In a small corner of England, a four-hectare piece of land known as Monks Wood was harvested of its barley crop for the last time in 1961, and then abandoned. This area lay adjacent to a former research centre on biological research whose curators decided to conduct a little experiment of their own and continue to just leave it be, and see what happened. After 15 years, this bare patch of stubble became dense shrubland, and within 50 years it had transformed to closed-canopy oak, ash and field maple.
Sixty years on, the result is a woodland with many layers of tree and shrub species and deadwood, providing the perfect complexity of a habitat supportive of a wide range of life from fungi, invertebrates, mammals, and birds: song thrushes, garden warblers and nuthatches, nesting throughout the ground layer, understorey and tree canopy.
The Jays have it
The key to this startlingly rapid regeneration lies in the area’s proximity to ancient woodland, whose residentjays unfailingly ferried acorns from their untouched home back and forth every winter. This natural process is integral to rewilding, a concept now recognised as the best progressive approach to conservation, and one that the United Nations now lists as critical to achieve massive scale restoration of natural ecosystems.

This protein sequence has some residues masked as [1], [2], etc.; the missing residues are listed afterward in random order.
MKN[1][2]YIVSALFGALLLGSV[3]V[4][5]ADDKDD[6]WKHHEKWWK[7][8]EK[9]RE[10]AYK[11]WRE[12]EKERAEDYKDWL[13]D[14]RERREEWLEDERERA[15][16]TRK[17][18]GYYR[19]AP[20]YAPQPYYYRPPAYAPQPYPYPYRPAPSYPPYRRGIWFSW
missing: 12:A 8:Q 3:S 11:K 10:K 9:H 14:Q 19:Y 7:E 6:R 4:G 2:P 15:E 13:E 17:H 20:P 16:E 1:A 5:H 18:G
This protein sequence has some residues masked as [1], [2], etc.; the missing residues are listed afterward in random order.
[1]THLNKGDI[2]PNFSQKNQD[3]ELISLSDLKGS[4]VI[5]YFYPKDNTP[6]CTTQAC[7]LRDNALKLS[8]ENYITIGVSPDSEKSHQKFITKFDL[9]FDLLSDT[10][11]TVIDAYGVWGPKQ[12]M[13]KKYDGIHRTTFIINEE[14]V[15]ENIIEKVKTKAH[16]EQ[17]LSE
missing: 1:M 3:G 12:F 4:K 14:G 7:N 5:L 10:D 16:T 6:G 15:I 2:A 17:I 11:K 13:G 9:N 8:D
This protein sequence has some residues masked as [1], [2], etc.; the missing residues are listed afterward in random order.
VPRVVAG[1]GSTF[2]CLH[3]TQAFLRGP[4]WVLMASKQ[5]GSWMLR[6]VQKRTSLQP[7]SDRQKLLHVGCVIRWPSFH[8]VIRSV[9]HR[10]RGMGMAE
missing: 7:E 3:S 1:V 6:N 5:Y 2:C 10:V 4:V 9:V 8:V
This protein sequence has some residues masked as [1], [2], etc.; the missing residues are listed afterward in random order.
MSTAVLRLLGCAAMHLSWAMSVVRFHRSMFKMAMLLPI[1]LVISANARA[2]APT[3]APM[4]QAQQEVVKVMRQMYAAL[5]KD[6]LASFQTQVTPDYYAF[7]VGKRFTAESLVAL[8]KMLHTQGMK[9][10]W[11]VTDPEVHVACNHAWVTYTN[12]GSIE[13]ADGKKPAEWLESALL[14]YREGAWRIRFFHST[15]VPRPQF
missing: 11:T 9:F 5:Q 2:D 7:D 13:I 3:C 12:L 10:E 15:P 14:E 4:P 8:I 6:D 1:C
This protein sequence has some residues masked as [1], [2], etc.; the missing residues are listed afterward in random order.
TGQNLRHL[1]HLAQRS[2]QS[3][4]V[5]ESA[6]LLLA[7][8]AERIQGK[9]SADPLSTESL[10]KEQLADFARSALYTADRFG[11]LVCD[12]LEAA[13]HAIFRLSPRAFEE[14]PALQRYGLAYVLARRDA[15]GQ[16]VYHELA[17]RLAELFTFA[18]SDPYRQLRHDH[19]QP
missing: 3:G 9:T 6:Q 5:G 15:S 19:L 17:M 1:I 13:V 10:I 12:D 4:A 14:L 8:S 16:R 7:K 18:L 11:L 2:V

Usually regarded by landowners as pests, unwanted predators on other birds and persecuted regularly with shooting parties, jays are now being lauded as the potential answer to the UK’s commitment to its replanting targets. It has been estimated that the benefits from allowing jays to prosper and colonise woodland far outweigh the ecological impact of their predation.
The UK is one of the least forested places in Europe, comprising just 13% to the continent’s 38% average. Allowing jays and other seed dispersal agents such as rodents and other mammals to rewild subsequent sites could potentially reduce timescales significantly, all without the cost of management and unwelcome plastic tubing involved in planting schemes.
Come the end of the season, each bird will have buried around 10,000 seeds
This technique is not new to Europe, however; since the 1950s, German foresters, instead of replanting oak trees, have just been leaving out buckets of acorns, cracking a beer, and letting the jays do what they’re always going to do. It’s estimated jays can replant up to 1,600 oaks per acre.